Why Barrick Gold Still Doesn’t Get It

The gold miner reforms its pay practices. But it’s not nearly enough.

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Last year, Barrick Gold (TSX: ABX)(NYSE: ABX) caused an investor uproar over excessive pay packages. The most objectionable was a $17 million signing bonus given to incoming chairman John Thornton. That bonus was still fresh in everybody’s mind as the company filed its newest information circular on Monday. What would the company do for an encore?

A lot of steps taken

The new pay structure is drastically different from the old one, evidence that Barrick was listening to its largest shareholders. The company is emphasizing pay for performance, something that many people said wasn’t in place last year. For example its new “scorecard” scheme will see its executives paid largely in restricted stock that they’ll have to hold until they leave the company.

Barrick also reduced the salary of Mr. Thornton, as well as that of outgoing chairman Peter Munk and CEO Jamie Sokalsky. Base salaries for all employees have been frozen in 2014.

Don’t worry, they still get paid well

Unfortunately, old habits die hard. Mr. Thornton was still paid $9.5 million (USD) while Mr. Munk was paid $3.9 million. CEO Sokalsky was still paid $7.7 million. By comparison, the median compensation for a non-executive chairman among Canada’s largest public companies is $350,000. Warren Buffett only pays himself $500,000 for his efforts.

And this all occurred in the worst year in Barrick’s history, one in which its stock sunk 45%.

Still not enough

So how are executives judged now? What is on the scorecard? If one takes a look at the long-term scorecard, the first metric is Return on Invested Capital, accounting for 20% of the “score”. Not a bad start.

But there are other metrics that seem a little odd: Strong Capital Structure, Capital Project Performance, Strategic Execution, Reputation & License to Operate, and People Development. These metrics cannot be measured precisely, rather they must be judged qualitatively. Are these really good measures used to calculate a bonus? They better be, because these measures account for 65% of the scorecard.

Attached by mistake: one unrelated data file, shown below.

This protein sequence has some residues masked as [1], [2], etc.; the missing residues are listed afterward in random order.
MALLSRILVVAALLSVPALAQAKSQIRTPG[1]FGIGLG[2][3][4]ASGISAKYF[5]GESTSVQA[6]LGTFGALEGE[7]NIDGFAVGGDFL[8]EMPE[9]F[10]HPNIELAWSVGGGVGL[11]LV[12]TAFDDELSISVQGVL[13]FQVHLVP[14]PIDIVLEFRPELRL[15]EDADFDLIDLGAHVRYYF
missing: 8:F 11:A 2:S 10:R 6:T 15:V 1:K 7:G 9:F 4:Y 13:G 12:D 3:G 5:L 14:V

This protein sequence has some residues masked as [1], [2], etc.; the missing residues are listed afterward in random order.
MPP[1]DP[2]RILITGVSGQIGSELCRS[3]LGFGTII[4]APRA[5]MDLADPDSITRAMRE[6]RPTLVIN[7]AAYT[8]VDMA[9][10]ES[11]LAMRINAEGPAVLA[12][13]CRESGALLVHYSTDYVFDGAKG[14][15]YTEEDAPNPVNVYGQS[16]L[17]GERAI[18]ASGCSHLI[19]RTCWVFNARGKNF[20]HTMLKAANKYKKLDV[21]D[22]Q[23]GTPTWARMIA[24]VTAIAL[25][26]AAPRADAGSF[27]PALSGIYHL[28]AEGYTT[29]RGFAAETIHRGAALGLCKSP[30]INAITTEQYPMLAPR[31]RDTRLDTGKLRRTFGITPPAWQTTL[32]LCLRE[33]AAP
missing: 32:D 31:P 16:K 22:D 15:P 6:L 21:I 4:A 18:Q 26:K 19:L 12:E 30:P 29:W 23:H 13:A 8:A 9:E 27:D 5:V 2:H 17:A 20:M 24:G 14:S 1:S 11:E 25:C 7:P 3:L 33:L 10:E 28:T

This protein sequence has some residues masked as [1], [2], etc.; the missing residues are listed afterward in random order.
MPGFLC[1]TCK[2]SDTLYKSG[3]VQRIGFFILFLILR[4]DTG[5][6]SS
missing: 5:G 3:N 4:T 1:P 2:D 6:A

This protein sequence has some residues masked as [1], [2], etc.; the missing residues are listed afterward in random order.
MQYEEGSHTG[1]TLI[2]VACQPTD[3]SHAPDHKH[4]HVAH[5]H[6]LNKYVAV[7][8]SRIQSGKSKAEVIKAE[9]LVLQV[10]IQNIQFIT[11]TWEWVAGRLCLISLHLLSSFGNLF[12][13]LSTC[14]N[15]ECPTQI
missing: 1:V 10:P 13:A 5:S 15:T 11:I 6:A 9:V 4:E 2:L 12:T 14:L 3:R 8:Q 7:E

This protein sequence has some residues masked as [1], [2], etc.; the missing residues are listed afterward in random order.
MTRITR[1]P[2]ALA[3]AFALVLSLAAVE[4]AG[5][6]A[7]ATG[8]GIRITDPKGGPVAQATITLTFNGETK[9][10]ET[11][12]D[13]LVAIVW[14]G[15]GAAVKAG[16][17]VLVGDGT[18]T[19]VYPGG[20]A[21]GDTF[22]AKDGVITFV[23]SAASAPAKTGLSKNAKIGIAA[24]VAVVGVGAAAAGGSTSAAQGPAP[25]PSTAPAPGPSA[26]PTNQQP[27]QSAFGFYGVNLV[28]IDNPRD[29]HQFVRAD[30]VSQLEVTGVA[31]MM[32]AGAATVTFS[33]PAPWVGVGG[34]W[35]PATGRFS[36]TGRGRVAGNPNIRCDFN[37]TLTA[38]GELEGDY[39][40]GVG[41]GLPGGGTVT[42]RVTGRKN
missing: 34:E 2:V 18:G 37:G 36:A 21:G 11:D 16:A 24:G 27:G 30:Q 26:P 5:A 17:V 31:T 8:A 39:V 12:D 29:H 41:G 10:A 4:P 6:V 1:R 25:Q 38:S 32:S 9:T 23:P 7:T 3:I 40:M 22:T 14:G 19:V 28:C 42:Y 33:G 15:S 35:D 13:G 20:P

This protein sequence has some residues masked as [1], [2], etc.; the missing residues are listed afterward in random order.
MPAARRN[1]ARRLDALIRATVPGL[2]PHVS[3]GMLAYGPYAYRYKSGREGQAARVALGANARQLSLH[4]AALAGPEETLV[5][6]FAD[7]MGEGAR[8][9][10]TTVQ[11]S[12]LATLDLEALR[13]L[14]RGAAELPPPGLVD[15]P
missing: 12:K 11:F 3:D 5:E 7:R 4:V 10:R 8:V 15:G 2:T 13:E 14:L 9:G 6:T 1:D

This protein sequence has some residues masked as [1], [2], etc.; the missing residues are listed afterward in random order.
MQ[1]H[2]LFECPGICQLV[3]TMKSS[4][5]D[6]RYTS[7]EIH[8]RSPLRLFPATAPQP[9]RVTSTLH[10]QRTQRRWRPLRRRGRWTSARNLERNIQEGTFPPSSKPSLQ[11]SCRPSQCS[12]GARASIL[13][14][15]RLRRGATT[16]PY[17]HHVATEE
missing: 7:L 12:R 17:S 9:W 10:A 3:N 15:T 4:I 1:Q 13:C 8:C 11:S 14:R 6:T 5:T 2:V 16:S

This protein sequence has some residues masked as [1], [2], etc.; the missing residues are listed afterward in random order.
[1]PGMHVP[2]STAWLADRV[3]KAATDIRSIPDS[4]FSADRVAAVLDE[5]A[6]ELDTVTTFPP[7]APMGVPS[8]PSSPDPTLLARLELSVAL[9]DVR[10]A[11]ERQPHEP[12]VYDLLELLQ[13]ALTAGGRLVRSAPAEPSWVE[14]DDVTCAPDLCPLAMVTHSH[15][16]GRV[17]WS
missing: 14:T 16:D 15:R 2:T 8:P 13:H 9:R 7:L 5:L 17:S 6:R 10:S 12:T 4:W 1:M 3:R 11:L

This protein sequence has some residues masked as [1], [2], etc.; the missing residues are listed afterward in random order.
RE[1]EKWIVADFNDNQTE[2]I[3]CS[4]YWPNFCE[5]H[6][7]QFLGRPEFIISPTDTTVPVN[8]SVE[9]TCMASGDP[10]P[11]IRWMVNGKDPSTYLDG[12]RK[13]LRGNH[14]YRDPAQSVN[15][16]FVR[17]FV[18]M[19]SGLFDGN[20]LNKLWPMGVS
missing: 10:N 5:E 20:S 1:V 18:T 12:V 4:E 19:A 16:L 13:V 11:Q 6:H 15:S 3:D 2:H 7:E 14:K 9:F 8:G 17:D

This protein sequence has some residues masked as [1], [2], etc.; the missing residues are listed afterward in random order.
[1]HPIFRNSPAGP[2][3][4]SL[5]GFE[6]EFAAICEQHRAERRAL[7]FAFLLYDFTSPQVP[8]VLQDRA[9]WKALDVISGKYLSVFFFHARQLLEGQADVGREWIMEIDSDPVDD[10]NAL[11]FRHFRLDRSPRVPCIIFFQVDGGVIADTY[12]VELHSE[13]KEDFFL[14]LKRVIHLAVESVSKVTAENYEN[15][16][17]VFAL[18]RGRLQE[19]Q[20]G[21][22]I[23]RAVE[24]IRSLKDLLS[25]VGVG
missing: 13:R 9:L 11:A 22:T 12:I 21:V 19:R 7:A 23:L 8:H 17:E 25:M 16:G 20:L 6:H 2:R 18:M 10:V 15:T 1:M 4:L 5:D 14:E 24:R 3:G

And that’s just the long-term scorecard. The company still uses a short-term scorecard, something that probably should be scrapped altogether. It contains various measures that are either impossible to measure precisely or are based on meeting predefined targets. So the executives have plenty of incentive to set a low bar for themselves – once they jump over it, a nice bonus will follow.

Foolish bottom line

It is clear that Barrick still doesn’t get it. The company claims it is emphasizing pay for performance, but 2013 was another year in which executives won while shareholders lost. And there are still too many performance measures used that have no place on any scorecard.

For investors looking to bet on a rebound in gold, a much better option is a gold ETF. At least you won’t have to worry about costs you can’t see or predict.

This article represents the opinion of the writer, who may disagree with the “official” recommendation position of a Motley Fool premium service or advisor. We’re Motley! Questioning an investing thesis — even one of our own — helps us all think critically about investing and make decisions that help us become smarter, happier, and richer, so we sometimes publish articles that may not be in line with recommendations, rankings or other content.

Fool contributor Benjamin Sinclair holds no positions in any of the stocks mentioned in this article.

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